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U.S. Department of Transportation Providing National Park Service $11.7 Million in ‘Quick Release’ Emergency Relief Funding to Repair Flood Damage in Death Valley National Park

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U.S. Department of Transportation Providing National Park Service $11.7 Million in ‘Quick Release’ Emergency Relief Funding to Repair Flood Damage in Death Valley National Park

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The U.S. Department of Transportation’s Federal Highway Administration (FHWA) announced Monday August 15, 2022, the immediate availability of $11.7 million in “quick release” Emergency Relief (ER) funds for use by the U.S. Department of Interior’s National Park Service to offset costs of repair work needed as a result of flood damage in Death Valley National Park earlier this month.

“The emergency funding we’re sending will help quickly reopen roads and remove storm debris in Death Valley and improve access in and around the park for workers, visitors and the surrounding community,” said U.S. Transportation Secretary Pete Buttigieg. “This level of disaster, formerly considered an every-thousand-year phenomenon, gives us renewed urgency in the steps we’re taking to fight the climate crisis and to make our infrastructure more resilient.”

“The Federal Highway Administration is working closely with the National Park Service to repair the damage caused by the flooding at Death Valley National Park,” Acting Federal Highway Administrator Stephanie Pollack said. “The quick release funding we are providing will help get those repairs done as soon as possible and better prepare this area for future floods.”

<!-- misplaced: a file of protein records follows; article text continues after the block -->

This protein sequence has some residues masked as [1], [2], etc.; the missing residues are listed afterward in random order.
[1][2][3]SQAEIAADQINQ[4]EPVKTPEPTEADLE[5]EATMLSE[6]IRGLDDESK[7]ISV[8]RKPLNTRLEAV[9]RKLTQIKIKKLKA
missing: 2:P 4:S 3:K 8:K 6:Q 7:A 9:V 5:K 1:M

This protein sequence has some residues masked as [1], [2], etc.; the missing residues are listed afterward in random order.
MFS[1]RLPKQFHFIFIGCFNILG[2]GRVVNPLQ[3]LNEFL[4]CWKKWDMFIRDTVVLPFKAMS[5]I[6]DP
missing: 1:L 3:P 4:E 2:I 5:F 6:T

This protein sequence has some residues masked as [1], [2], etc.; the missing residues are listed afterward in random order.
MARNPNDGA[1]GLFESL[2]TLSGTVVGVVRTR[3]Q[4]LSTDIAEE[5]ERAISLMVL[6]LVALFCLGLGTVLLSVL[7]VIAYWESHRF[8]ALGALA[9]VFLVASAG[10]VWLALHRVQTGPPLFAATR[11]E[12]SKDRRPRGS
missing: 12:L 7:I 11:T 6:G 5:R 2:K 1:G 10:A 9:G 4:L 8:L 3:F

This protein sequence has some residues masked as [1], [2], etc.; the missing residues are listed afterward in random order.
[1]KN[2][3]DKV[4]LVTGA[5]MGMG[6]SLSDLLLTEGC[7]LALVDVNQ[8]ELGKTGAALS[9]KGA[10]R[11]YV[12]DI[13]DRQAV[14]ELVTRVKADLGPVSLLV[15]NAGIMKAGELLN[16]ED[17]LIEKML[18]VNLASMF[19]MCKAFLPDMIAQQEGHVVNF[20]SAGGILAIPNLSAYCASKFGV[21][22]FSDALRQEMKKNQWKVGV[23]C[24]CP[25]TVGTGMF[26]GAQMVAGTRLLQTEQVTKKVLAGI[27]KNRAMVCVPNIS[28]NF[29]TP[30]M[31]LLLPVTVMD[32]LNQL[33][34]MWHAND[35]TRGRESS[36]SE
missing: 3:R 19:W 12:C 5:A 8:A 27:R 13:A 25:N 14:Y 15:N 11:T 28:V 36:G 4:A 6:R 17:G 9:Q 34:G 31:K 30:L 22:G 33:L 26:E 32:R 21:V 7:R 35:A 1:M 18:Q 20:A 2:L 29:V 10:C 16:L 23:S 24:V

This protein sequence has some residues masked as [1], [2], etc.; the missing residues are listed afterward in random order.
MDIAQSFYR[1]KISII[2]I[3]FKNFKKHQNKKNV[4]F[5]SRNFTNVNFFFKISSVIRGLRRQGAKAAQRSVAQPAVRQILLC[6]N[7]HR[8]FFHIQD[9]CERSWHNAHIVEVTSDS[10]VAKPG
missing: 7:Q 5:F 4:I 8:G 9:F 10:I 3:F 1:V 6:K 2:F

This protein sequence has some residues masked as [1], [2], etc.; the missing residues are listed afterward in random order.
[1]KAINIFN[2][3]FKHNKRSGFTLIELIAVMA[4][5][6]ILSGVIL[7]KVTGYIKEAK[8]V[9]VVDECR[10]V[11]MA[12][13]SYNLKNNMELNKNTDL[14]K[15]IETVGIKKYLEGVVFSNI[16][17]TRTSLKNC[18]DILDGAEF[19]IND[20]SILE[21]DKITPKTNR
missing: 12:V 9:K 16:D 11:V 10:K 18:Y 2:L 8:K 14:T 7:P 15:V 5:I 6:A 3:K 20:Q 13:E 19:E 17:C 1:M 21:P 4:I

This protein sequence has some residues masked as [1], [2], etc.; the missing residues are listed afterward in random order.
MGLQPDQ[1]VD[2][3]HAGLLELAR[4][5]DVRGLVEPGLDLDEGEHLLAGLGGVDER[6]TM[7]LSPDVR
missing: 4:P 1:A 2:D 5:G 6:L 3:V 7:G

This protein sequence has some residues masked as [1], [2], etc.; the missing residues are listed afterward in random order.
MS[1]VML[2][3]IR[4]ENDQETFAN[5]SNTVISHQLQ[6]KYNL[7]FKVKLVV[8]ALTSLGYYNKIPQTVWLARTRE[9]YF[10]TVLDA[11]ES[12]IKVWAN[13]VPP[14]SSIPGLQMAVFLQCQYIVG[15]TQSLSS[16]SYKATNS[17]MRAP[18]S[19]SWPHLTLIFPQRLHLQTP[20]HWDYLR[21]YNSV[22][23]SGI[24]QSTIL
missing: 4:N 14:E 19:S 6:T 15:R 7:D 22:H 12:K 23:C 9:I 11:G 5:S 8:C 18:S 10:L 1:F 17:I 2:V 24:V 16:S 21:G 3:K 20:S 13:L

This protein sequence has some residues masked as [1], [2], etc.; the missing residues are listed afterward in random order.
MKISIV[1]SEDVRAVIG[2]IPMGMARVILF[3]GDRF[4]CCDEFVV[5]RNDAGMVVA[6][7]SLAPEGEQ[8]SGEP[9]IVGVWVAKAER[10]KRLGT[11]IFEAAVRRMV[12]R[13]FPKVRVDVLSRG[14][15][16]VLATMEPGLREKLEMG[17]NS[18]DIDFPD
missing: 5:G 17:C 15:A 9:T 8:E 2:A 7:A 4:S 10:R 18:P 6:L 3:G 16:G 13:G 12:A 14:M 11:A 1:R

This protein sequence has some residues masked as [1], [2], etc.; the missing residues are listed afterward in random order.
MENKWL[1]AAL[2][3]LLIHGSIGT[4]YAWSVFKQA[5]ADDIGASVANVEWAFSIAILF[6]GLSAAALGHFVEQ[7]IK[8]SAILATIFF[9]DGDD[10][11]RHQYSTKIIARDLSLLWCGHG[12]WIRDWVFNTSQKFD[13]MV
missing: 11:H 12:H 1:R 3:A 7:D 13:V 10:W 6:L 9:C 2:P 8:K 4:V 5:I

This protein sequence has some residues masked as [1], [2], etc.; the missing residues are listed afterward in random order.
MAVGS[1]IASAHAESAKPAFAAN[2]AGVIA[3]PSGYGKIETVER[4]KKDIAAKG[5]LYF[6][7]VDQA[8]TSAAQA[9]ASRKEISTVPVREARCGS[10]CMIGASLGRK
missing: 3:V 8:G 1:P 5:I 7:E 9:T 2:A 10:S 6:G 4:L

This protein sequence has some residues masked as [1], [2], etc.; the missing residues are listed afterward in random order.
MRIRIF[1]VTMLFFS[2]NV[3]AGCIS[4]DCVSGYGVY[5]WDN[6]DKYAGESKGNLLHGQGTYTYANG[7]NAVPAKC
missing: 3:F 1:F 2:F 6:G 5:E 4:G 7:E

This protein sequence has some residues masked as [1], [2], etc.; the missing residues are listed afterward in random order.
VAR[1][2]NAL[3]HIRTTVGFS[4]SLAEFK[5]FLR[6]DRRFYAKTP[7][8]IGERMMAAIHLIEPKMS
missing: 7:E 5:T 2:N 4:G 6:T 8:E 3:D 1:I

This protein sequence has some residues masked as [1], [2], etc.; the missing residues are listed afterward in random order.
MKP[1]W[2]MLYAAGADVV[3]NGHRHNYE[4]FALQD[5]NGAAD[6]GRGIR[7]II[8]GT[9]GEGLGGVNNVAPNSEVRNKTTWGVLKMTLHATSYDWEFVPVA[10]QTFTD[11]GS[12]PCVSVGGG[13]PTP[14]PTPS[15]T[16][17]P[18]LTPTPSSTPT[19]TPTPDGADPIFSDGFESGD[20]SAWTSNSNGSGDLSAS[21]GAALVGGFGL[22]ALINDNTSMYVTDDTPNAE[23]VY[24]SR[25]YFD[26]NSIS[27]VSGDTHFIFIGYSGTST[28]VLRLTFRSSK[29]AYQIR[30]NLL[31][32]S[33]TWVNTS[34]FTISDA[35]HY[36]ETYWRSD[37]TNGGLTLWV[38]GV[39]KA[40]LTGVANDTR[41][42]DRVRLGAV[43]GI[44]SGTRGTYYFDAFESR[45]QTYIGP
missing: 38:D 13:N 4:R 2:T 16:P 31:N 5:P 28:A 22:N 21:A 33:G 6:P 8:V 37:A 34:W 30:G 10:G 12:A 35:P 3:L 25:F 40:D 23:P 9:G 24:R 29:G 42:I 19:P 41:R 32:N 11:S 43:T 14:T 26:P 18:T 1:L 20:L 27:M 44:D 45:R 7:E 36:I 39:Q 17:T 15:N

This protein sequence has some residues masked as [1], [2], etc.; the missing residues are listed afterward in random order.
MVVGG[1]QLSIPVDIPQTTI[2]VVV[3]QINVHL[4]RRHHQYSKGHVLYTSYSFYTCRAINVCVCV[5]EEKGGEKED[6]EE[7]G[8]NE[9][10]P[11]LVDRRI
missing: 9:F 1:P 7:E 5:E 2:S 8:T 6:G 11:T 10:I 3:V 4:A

See related articles: Fortune Brands Announces Flagship Partnership with Yellowstone Forever to Support Yellowstone National Park, U.S. Department of Transportation Provides $65 Million in ‘Quick Release’ Emergency Relief Funding to Repair Flood Damage in Yellowstone National Park, Montana and Wyoming,

Death Valley National Park has approximately 1,000 total miles of roads, including 200 miles of paved roadways. The storm that took place in the park on August 5 set a new rainfall daily record, with totals equivalent to almost an entire year’s worth of precipitation in a few hours causing extensive serious damage to roads, buildings and utilities. National Weather Service meteorologists have described the weather event as a “1000-year event” meaning it was a 0.1% chance of happening within any given year. All routes within the park had to be closed due to extreme debris on the roads and sections of major roadways were completely wiped out.

FHWA’s Emergency Relief program provides funding to States, territories, Tribes, and Federal Land Management Agencies for highways and bridges damaged by natural disasters or catastrophic events. These “quick release” Emergency Relief funds are an initial installment of funds toward restoring this essential transportation link. Additional funds needed to repair damages to Death Valley National Park will be supported by the Emergency Relief program through nationwide funding allocations. FHWA is also providing technical assistance, conducting site assessments, and administering emergency contracts for the National Park Service.

The FHWA Emergency Relief program complements Bipartisan Infrastructure Law programs and provisions by encouraging agencies to identify and implement measures to incorporate resilience in the design, restoration and repair of damaged infrastructure, to better withstand future damage from climate change and future weather events. FHWA is also updating its ER Manual to spotlight the program’s impact on improvements to system resilience and the equity of infrastructure spending.

More information about FHWA’s Emergency Relief program can be found online at https://www.fhwa.dot.gov/programadmin/erelief.cfm.

Source: U.S. Department of Transportation

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